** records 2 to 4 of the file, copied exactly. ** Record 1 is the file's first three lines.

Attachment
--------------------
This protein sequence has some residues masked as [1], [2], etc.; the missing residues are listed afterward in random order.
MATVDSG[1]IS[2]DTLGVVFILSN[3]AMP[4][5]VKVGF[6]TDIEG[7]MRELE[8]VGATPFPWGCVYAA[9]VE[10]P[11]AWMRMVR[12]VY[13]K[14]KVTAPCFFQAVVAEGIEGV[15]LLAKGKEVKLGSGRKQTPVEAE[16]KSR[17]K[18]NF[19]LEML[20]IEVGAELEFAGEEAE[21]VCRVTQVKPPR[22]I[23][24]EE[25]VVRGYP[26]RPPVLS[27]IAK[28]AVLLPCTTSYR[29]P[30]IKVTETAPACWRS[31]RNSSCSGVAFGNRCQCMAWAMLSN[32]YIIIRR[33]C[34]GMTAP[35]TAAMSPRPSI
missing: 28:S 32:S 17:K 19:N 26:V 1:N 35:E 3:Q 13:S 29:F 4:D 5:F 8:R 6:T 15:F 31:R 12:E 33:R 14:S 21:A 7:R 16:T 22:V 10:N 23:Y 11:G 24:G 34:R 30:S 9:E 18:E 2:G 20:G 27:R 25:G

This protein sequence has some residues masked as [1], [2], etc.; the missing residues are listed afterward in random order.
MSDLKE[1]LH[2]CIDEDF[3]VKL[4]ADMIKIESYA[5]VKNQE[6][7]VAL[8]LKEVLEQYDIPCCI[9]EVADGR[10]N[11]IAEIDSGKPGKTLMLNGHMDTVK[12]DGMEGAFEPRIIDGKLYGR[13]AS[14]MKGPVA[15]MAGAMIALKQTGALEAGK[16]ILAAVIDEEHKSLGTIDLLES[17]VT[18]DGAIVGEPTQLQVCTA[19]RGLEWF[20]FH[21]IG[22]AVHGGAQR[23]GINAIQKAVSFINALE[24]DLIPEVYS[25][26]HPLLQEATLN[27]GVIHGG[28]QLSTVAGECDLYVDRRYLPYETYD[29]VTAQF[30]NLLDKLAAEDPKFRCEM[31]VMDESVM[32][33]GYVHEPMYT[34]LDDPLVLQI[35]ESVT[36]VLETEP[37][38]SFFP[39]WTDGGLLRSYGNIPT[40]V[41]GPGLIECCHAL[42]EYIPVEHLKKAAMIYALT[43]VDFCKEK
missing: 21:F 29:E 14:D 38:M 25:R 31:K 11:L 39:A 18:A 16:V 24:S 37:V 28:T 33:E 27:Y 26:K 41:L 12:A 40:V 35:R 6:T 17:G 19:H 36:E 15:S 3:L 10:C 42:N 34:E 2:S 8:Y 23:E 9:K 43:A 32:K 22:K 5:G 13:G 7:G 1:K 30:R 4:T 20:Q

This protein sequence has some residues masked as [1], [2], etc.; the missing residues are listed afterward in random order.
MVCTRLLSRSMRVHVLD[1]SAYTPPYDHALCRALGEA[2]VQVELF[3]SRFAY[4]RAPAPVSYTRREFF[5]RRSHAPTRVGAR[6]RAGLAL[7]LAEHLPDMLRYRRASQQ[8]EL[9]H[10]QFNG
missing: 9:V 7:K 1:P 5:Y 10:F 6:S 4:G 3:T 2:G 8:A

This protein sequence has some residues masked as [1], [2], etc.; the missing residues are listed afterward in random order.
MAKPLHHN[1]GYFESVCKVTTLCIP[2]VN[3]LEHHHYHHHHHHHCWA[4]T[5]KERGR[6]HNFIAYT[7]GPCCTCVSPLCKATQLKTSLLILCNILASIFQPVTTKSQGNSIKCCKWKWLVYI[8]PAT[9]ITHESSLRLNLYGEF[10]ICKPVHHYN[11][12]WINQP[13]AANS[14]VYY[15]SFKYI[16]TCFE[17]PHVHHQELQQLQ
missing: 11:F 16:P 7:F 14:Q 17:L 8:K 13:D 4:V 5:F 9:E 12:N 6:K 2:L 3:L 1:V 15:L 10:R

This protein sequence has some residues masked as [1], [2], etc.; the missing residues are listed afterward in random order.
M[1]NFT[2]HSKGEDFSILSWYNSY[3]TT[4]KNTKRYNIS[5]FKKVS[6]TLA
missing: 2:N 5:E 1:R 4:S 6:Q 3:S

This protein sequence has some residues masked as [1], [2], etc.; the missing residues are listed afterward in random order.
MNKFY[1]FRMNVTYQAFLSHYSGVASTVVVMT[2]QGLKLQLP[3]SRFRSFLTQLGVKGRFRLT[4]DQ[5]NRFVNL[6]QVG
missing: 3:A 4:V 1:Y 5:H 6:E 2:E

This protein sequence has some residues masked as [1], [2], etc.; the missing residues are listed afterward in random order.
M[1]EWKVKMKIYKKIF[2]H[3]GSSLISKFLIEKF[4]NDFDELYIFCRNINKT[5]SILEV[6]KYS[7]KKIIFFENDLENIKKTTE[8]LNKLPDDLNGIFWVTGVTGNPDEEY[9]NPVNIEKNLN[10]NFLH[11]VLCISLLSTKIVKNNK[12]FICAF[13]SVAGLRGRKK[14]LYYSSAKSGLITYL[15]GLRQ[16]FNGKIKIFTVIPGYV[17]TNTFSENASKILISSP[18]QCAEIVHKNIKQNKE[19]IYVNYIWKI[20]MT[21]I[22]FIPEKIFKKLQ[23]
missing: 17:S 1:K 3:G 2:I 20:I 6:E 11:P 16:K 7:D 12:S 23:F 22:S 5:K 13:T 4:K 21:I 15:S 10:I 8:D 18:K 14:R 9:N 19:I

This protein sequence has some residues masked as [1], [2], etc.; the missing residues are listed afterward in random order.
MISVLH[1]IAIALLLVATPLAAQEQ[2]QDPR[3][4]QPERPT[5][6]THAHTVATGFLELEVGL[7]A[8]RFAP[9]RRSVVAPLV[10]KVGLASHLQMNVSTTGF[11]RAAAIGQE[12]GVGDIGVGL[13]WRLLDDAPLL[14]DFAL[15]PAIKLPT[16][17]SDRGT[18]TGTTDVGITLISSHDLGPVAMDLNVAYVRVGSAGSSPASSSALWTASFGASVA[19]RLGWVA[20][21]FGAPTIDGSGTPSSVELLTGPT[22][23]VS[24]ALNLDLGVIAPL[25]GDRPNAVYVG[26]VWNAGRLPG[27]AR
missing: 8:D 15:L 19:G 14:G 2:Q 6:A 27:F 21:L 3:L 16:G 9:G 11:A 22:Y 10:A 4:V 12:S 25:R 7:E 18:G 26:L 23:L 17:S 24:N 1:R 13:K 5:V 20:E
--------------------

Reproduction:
This protein sequence has some residues masked as [1], [2], etc.; the missing residues are listed afterward in random order.
MSDLKE[1]LH[2]CIDEDF[3]VKL[4]ADMIKIESYA[5]VKNQE[6][7]VAL[8]LKEVLEQYDIPCCI[9]EVADGR[10]N[11]IAEIDSGKPGKTLMLNGHMDTVK[12]DGMEGAFEPRIIDGKLYGR[13]AS[14]MKGPVA[15]MAGAMIALKQTGALEAGK[16]ILAAVIDEEHKSLGTIDLLES[17]VT[18]DGAIVGEPTQLQVCTA[19]RGLEWF[20]FH[21]IG[22]AVHGGAQR[23]GINAIQKAVSFINALE[24]DLIPEVYS[25][26]HPLLQEATLN[27]GVIHGG[28]QLSTVAGECDLYVDRRYLPYETYD[29]VTAQF[30]NLLDKLAAEDPKFRCEM[31]VMDESVM[32][33]GYVHEPMYT[34]LDDPLVLQI[35]ESVT[36]VLETEP[37][38]SFFP[39]WTDGGLLRSYGNIPT[40]V[41]GPGLIECCHAL[42]EYIPVEHLKKAAMIYALT[43]VDFCKEK
missing: 21:F 29:E 14:D 38:M 25:R 31:K 11:L 39:A 18:A 16:V 24:S 37:V 28:T 33:E 27:Y 26:K 41:L 12:A 40:V 35:R 6:T 17:G 19:H 36:E 15:S 3:L 10:C 42:N 34:E 2:S 8:Y 23:E 9:K 43:A 32:K 22:K 5:G 13:G 7:G 1:K 30:R 4:T 20:Q

This protein sequence has some residues masked as [1], [2], etc.; the missing residues are listed afterward in random order.
MVCTRLLSRSMRVHVLD[1]SAYTPPYDHALCRALGEA[2]VQVELF[3]SRFAY[4]RAPAPVSYTRREFF[5]RRSHAPTRVGAR[6]RAGLAL[7]LAEHLPDMLRYRRASQQ[8]EL[9]H[10]QFNG
missing: 9:V 7:K 1:P 5:Y 10:F 6:S 4:G 3:T 2:G 8:A

This protein sequence has some residues masked as [1], [2], etc.; the missing residues are listed afterward in random order.
MAKPLHHN[1]GYFESVCKVTTLCIP[2]VN[3]LEHHHYHHHHHHHCWA[4]T[5]KERGR[6]HNFIAYT[7]GPCCTCVSPLCKATQLKTSLLILCNILASIFQPVTTKSQGNSIKCCKWKWLVYI[8]PAT[9]ITHESSLRLNLYGEF[10]ICKPVHHYN[11][12]WINQP[13]AANS[14]VYY[15]SFKYI[16]TCFE[17]PHVHHQELQQLQ
missing: 11:F 16:P 7:F 14:Q 17:L 8:K 13:D 4:V 5:F 9:E 12:N 6:K 2:L 3:L 1:V 15:L 10:R